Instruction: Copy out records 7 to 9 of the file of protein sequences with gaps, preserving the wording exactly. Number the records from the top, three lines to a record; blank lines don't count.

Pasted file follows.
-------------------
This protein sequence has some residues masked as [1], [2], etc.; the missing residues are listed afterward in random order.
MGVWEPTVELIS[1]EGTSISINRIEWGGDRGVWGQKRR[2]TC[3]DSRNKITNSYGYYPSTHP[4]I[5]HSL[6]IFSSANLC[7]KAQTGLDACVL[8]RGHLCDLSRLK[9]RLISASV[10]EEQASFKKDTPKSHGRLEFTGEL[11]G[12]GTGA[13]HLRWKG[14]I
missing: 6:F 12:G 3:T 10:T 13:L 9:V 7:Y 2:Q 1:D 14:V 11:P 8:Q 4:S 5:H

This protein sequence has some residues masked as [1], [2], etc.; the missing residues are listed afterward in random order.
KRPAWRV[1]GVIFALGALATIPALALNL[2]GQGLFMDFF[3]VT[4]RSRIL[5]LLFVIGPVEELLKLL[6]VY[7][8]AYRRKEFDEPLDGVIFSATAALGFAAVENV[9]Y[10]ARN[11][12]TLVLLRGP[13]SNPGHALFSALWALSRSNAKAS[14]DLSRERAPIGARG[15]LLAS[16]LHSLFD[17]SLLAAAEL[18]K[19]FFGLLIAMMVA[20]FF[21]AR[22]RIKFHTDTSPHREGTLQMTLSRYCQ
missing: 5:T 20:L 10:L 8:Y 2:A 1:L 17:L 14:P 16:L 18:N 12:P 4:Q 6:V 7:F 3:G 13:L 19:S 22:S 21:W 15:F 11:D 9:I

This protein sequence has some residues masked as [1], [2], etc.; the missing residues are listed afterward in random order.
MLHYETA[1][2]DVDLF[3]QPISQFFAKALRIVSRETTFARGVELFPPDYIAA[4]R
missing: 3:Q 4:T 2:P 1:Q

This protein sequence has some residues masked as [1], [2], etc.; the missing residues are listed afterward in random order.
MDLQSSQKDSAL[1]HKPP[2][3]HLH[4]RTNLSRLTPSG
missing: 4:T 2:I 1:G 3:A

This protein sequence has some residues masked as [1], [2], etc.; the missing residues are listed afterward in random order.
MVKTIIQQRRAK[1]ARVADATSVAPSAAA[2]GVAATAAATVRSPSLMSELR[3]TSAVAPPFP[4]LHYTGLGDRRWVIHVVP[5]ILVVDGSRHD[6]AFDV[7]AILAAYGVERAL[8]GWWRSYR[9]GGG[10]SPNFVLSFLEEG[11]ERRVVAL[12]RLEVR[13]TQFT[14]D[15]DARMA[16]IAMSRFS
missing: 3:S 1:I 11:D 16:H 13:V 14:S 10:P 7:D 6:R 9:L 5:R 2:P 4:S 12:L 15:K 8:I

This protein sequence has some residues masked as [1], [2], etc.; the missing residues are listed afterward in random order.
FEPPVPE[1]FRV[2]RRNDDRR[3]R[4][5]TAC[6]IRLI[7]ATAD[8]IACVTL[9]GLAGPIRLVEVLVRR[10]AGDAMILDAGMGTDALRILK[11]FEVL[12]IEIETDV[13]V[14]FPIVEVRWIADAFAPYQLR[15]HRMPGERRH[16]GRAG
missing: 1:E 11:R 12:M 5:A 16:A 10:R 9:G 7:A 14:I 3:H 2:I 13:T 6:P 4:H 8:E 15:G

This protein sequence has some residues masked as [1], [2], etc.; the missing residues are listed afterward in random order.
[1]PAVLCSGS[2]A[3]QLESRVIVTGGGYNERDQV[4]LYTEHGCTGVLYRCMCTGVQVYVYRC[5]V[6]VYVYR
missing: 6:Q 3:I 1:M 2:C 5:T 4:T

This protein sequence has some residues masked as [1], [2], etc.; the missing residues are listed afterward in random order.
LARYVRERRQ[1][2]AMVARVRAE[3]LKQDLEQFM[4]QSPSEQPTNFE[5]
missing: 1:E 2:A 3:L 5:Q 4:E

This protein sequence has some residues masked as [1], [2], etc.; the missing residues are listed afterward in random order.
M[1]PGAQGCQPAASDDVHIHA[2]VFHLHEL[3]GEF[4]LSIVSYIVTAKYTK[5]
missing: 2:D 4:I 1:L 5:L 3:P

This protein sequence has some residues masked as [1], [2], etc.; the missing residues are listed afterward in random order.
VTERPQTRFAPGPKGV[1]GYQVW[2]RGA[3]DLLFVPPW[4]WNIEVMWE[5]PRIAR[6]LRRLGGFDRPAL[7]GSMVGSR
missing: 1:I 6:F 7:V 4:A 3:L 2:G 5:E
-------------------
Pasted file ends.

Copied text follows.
This protein sequence has some residues masked as [1], [2], etc.; the missing residues are listed afterward in random order.
[1]PAVLCSGS[2]A[3]QLESRVIVTGGGYNERDQV[4]LYTEHGCTGVLYRCMCTGVQVYVYRC[5]V[6]VYVYR
missing: 6:Q 3:I 1:M 2:C 5:T 4:T

This protein sequence has some residues masked as [1], [2], etc.; the missing residues are listed afterward in random order.
LARYVRERRQ[1][2]AMVARVRAE[3]LKQDLEQFM[4]QSPSEQPTNFE[5]
missing: 1:E 2:A 3:L 5:Q 4:E

This protein sequence has some residues masked as [1], [2], etc.; the missing residues are listed afterward in random order.
M[1]PGAQGCQPAASDDVHIHA[2]VFHLHEL[3]GEF[4]LSIVSYIVTAKYTK[5]
missing: 2:D 4:I 1:L 5:L 3:P